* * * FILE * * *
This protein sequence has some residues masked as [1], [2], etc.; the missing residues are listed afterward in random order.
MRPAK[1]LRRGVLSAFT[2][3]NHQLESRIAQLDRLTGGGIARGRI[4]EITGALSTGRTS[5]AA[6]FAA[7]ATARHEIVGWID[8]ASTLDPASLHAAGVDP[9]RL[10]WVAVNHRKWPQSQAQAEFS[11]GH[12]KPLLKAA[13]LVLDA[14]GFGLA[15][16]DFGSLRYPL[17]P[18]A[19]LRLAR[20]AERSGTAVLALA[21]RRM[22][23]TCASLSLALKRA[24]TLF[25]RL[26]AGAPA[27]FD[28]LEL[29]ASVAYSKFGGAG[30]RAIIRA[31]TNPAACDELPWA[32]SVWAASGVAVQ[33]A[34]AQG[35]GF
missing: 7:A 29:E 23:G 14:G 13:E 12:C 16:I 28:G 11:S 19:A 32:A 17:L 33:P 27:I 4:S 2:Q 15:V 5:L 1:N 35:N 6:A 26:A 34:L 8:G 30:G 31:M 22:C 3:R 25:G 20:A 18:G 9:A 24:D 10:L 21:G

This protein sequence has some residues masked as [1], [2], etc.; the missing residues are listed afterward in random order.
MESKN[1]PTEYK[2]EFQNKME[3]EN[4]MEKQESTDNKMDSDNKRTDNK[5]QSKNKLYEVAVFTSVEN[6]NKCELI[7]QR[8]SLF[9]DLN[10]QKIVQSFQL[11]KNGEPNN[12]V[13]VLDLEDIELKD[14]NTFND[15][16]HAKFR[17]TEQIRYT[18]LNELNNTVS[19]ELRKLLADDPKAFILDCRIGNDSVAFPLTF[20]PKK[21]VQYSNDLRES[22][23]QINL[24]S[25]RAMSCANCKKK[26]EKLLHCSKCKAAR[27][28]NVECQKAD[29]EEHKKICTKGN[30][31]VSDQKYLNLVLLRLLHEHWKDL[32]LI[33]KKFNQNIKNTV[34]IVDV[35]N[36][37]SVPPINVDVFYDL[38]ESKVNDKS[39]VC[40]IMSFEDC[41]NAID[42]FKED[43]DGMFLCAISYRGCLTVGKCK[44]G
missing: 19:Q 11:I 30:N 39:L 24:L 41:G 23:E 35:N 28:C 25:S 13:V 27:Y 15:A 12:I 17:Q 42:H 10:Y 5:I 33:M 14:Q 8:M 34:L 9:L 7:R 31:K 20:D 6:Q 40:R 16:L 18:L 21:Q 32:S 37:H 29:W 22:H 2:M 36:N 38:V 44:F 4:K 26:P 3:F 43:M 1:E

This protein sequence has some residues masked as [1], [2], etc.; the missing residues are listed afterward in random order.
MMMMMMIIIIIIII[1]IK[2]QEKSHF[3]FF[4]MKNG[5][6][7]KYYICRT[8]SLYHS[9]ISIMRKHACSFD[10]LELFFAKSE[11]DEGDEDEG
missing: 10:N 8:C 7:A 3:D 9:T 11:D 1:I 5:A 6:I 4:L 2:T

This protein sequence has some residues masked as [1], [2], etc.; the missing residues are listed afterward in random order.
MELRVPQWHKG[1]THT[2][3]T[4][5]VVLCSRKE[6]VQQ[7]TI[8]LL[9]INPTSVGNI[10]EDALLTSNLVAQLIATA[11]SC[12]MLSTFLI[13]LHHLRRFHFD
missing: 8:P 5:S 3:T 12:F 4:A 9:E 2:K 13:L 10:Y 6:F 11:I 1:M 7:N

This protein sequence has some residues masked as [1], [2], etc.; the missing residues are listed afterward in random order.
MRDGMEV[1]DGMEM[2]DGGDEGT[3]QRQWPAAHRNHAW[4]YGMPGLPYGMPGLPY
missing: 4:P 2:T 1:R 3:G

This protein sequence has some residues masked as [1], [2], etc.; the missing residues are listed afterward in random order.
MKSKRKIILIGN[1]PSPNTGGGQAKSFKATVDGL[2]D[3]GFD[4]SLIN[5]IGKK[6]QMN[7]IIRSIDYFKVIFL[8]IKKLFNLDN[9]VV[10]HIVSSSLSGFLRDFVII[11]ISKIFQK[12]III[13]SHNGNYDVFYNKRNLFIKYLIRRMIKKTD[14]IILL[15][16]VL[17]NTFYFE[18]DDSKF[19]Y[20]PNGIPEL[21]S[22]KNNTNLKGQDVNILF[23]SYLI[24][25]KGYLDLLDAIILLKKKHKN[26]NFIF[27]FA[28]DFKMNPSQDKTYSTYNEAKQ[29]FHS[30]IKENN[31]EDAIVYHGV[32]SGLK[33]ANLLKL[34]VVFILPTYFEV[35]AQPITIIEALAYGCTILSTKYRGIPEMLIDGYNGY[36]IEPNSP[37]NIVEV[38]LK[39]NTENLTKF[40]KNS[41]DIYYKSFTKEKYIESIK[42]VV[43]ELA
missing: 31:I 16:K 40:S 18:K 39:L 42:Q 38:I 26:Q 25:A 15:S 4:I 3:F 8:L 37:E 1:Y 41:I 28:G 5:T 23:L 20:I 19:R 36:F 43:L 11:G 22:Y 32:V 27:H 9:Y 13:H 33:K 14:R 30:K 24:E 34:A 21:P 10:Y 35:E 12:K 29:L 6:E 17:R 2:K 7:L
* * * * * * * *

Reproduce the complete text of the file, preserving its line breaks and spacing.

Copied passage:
This protein sequence has some residues masked as [1], [2], etc.; the missing residues are listed afterward in random order.
MRPAK[1]LRRGVLSAFT[2][3]NHQLESRIAQLDRLTGGGIARGRI[4]EITGALSTGRTS[5]AA[6]FAA[7]ATARHEIVGWID[8]ASTLDPASLHAAGVDP[9]RL[10]WVAVNHRKWPQSQAQAEFS[11]GH[12]KPLLKAA[13]LVLDA[14]GFGLA[15][16]DFGSLRYPL[17]P[18]A[19]LRLAR[20]AERSGTAVLALA[21]RRM[22][23]TCASLSLALKRA[24]TLF[25]RL[26]AGAPA[27]FD[28]LEL[29]ASVAYSKFGGAG[30]RAIIRA[31]TNPAACDELPWA[32]SVWAASGVAVQ[33]A[34]AQG[35]GF
missing: 7:A 29:E 23:G 14:G 13:E 12:C 16:I 28:G 11:S 19:A 32:A 17:L 33:P 27:I 4:S 2:Q 15:V 5:L 1:N 35:N 6:A 26:A 34:L 8:G 30:G 31:M 22:C 3:R 25:G 20:A 18:G 9:A 24:D 10:L 21:G

This protein sequence has some residues masked as [1], [2], etc.; the missing residues are listed afterward in random order.
MESKN[1]PTEYK[2]EFQNKME[3]EN[4]MEKQESTDNKMDSDNKRTDNK[5]QSKNKLYEVAVFTSVEN[6]NKCELI[7]QR[8]SLF[9]DLN[10]QKIVQSFQL[11]KNGEPNN[12]V[13]VLDLEDIELKD[14]NTFND[15][16]HAKFR[17]TEQIRYT[18]LNELNNTVS[19]ELRKLLADDPKAFILDCRIGNDSVAFPLTF[20]PKK[21]VQYSNDLRES[22][23]QINL[24]S[25]RAMSCANCKKK[26]EKLLHCSKCKAAR[27][28]NVECQKAD[29]EEHKKICTKGN[30][31]VSDQKYLNLVLLRLLHEHWKDL[32]LI[33]KKFNQNIKNTV[34]IVDV[35]N[36][37]SVPPINVDVFYDL[38]ESKVNDKS[39]VC[40]IMSFEDC[41]NAID[42]FKED[43]DGMFLCAISYRGCLTVGKCK[44]G
missing: 19:Q 11:I 30:N 39:L 24:L 41:G 23:E 35:N 28:C 25:S 13:V 27:Y 15:A 12:I 17:Q 42:H 10:Y 5:I 33:M 14:Q 8:M 34:L 9:L 7:R 31:K 20:D 6:Q 40:R 16:L 18:L 21:Q 32:S 37:H 29:W 22:H 2:M 36:N 38:V 44:F 4:K 26:P 3:F 43:M 1:E

This protein sequence has some residues masked as [1], [2], etc.; the missing residues are listed afterward in random order.
MMMMMMIIIIIIII[1]IK[2]QEKSHF[3]FF[4]MKNG[5][6][7]KYYICRT[8]SLYHS[9]ISIMRKHACSFD[10]LELFFAKSE[11]DEGDEDEG
missing: 10:N 8:C 7:A 3:D 9:T 11:D 1:I 5:A 6:I 4:L 2:T

This protein sequence has some residues masked as [1], [2], etc.; the missing residues are listed afterward in random order.
MELRVPQWHKG[1]THT[2][3]T[4][5]VVLCSRKE[6]VQQ[7]TI[8]LL[9]INPTSVGNI[10]EDALLTSNLVAQLIATA[11]SC[12]MLSTFLI[13]LHHLRRFHFD
missing: 8:P 5:S 3:T 12:F 4:A 9:E 2:K 13:L 10:Y 6:F 11:I 1:M 7:N

This protein sequence has some residues masked as [1], [2], etc.; the missing residues are listed afterward in random order.
MRDGMEV[1]DGMEM[2]DGGDEGT[3]QRQWPAAHRNHAW[4]YGMPGLPYGMPGLPY
missing: 4:P 2:T 1:R 3:G

This protein sequence has some residues masked as [1], [2], etc.; the missing residues are listed afterward in random order.
MKSKRKIILIGN[1]PSPNTGGGQAKSFKATVDGL[2]D[3]GFD[4]SLIN[5]IGKK[6]QMN[7]IIRSIDYFKVIFL[8]IKKLFNLDN[9]VV[10]HIVSSSLSGFLRDFVII[11]ISKIFQK[12]III[13]SHNGNYDVFYNKRNLFIKYLIRRMIKKTD[14]IILL[15][16]VL[17]NTFYFE[18]DDSKF[19]Y[20]PNGIPEL[21]S[22]KNNTNLKGQDVNILF[23]SYLI[24][25]KGYLDLLDAIILLKKKHKN[26]NFIF[27]FA[28]DFKMNPSQDKTYSTYNEAKQ[29]FHS[30]IKENN[31]EDAIVYHGV[32]SGLK[33]ANLLKL[34]VVFILPTYFEV[35]AQPITIIEALAYGCTILSTKYRGIPEMLIDGYNGY[36]IEPNSP[37]NIVEV[38]LK[39]NTENLTKF[40]KNS[41]DIYYKSFTKEKYIESIK[42]VV[43]ELA
missing: 31:I 16:K 40:S 18:K 39:L 42:Q 38:I 26:Q 25:A 15:S 4:I 3:F 8:L 37:E 1:Y 41:I 28:G 5:T 23:L 20:I 19:R 36:F 43:L 11:G 22:Y 32:V 27:H 9:Y 13:H 33:K 14:R 30:K 24:E 34:A 21:P 10:Y 35:E 12:K 29:L 6:E 17:R 2:K 7:L